Common Mistakes During Federal Retirement Applications 

It is beneficial to submit a “healthy” application to help speed up the processing of your retirement application. All questions must be answered, all appropriate boxes ticked, and all places needing initials must be initialed on such an application, which is “a complete, original form, signed by the applicant, in ink and dated.”

Here are some of the most typical problem areas:

• Regardless of whether the person is married, a survivor election must be made.

• Spousal consent must be provided if a married applicant elects less than the entire survivor annuity, and the election on the application must agree with the spousal consent.

• The Court Order question must be answered.

Other areas that require special attention include: all periods of creditable civilian and military service must be listed, and military service must be documented on Form DD-214; a spousal consent form must be submitted when a married applicant elects less than full survivor benefits; additional documentation is required if the employee is taking voluntary early retirement or discontinued service retirement; documentation of the employee’s FEHB status and eligibility to continue working; documentation of the employee’s FEHB status and eligibility to continue working; documentation.

 

Blanks and Typos

Typos and blank spaces on applications are two of the most common blunders. Part of the application, for example, inquires about a spouse or past spouse. This section must be completed even if the employee does not have a spouse. You’ll want to double-check that everything is correct and up-to-date.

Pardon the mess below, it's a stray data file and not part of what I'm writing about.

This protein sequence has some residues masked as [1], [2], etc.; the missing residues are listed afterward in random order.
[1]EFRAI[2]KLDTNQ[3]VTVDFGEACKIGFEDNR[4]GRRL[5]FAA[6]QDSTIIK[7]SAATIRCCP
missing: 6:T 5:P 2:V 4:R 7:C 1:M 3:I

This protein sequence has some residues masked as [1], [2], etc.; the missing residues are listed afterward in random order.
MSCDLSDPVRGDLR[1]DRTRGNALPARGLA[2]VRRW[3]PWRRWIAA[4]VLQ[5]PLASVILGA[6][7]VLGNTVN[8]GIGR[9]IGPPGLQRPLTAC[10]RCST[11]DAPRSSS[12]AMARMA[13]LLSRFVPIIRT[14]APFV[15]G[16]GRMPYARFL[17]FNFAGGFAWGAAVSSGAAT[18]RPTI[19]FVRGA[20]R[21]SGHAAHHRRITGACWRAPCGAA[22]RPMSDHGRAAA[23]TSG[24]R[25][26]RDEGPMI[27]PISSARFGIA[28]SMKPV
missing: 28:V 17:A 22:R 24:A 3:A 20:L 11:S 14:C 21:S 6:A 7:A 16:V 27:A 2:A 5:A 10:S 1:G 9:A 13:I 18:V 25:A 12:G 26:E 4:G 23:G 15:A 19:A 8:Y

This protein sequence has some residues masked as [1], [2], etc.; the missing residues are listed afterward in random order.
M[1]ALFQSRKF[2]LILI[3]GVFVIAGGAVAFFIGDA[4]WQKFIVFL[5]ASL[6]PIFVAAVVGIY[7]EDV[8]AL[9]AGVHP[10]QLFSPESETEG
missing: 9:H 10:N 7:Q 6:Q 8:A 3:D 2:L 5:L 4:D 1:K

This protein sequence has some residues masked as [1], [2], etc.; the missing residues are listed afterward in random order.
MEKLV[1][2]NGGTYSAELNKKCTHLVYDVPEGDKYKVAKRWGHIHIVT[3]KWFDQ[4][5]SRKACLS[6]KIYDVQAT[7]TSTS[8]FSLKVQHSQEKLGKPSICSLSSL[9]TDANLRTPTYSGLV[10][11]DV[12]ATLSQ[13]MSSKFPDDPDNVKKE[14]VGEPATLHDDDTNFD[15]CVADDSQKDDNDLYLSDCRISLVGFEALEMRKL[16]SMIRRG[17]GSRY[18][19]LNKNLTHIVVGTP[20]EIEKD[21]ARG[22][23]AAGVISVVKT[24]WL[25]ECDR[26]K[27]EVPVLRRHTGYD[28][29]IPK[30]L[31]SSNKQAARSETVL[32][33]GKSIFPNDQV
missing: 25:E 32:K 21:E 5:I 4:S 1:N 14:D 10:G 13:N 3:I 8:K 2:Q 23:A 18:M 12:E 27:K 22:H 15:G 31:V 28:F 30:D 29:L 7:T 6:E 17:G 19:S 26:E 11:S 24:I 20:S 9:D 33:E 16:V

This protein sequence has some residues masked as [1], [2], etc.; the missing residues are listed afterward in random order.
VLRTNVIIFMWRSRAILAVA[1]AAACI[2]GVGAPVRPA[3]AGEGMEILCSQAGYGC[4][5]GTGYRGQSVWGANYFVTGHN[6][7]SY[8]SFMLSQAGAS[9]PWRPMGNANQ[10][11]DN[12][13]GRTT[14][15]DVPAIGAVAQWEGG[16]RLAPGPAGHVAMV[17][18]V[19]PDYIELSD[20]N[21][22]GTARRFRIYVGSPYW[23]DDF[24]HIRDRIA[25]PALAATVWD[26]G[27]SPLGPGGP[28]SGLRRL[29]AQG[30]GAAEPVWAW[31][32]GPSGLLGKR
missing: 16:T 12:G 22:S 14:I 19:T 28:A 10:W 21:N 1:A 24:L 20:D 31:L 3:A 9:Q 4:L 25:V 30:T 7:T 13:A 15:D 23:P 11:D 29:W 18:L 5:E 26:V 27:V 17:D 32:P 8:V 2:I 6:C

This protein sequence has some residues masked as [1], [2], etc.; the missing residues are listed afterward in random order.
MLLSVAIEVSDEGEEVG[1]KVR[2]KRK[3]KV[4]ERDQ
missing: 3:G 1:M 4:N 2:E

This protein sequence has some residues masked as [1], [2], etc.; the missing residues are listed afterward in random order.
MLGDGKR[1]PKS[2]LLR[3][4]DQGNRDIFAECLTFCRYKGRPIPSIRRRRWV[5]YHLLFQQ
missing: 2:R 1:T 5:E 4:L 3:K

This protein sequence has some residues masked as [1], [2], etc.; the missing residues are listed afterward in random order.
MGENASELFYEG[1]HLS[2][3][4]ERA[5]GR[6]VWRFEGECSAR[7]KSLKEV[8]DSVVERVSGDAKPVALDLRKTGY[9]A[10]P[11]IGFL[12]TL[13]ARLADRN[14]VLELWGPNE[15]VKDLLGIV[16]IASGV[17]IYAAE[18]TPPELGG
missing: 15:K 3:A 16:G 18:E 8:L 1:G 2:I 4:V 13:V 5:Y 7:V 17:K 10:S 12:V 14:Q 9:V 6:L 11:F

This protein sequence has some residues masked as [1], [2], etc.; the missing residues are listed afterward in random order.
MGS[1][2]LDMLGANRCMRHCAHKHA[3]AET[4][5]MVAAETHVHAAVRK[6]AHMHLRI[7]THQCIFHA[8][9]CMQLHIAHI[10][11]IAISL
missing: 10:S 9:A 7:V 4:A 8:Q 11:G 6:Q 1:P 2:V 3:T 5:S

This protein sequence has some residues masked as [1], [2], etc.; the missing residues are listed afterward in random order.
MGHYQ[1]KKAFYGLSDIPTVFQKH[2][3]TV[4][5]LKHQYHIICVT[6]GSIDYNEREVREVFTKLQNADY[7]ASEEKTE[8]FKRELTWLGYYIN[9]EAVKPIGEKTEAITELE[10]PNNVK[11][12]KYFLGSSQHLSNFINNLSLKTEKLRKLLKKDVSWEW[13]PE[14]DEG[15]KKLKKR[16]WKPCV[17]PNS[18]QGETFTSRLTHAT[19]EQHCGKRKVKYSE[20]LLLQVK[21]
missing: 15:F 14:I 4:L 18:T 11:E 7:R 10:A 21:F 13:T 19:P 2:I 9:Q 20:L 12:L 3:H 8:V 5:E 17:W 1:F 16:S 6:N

Your names, date of birth, and social security number are all important pieces of information that must match what your agency has on file. Scratch-outs and white-outs are not acceptable, as previously stated.

Choosing an Annuity for a Survivor

A married candidate might choose to have their spouse receive a survivor annuity. This is a critical decision. If you die, it will determine the amount of your pension a spouse will continue to get.

If you don’t want a full survivor annuity, you’ll need your spouse to sign a notarized consent document attached to the application.

In addition, if you do not select a survivor annuity, your spouse will no longer be covered by your Federal Employee Health Benefits (FEHB) insurance after you die. This one decision could have far-reaching implications for the rest of your life.

 

FEHB’s Future in Retirement

Because healthcare expenses have skyrocketed in recent years, your FEHB benefit has become a mandatory component of most retirement plans.

You are required to have been enrolled in FEHB for at least five years before retirement to keep it. You’ll want to make sure that your application includes paperwork proving that you were protected during that time.

Your organization will most likely only have documentation for your recent enrollment decision. If you’ve changed jobs in the recent five years, make sure you can present proof of previous enrollments as well.

Contact Information:
Email: [email protected]
Phone: 8889193252

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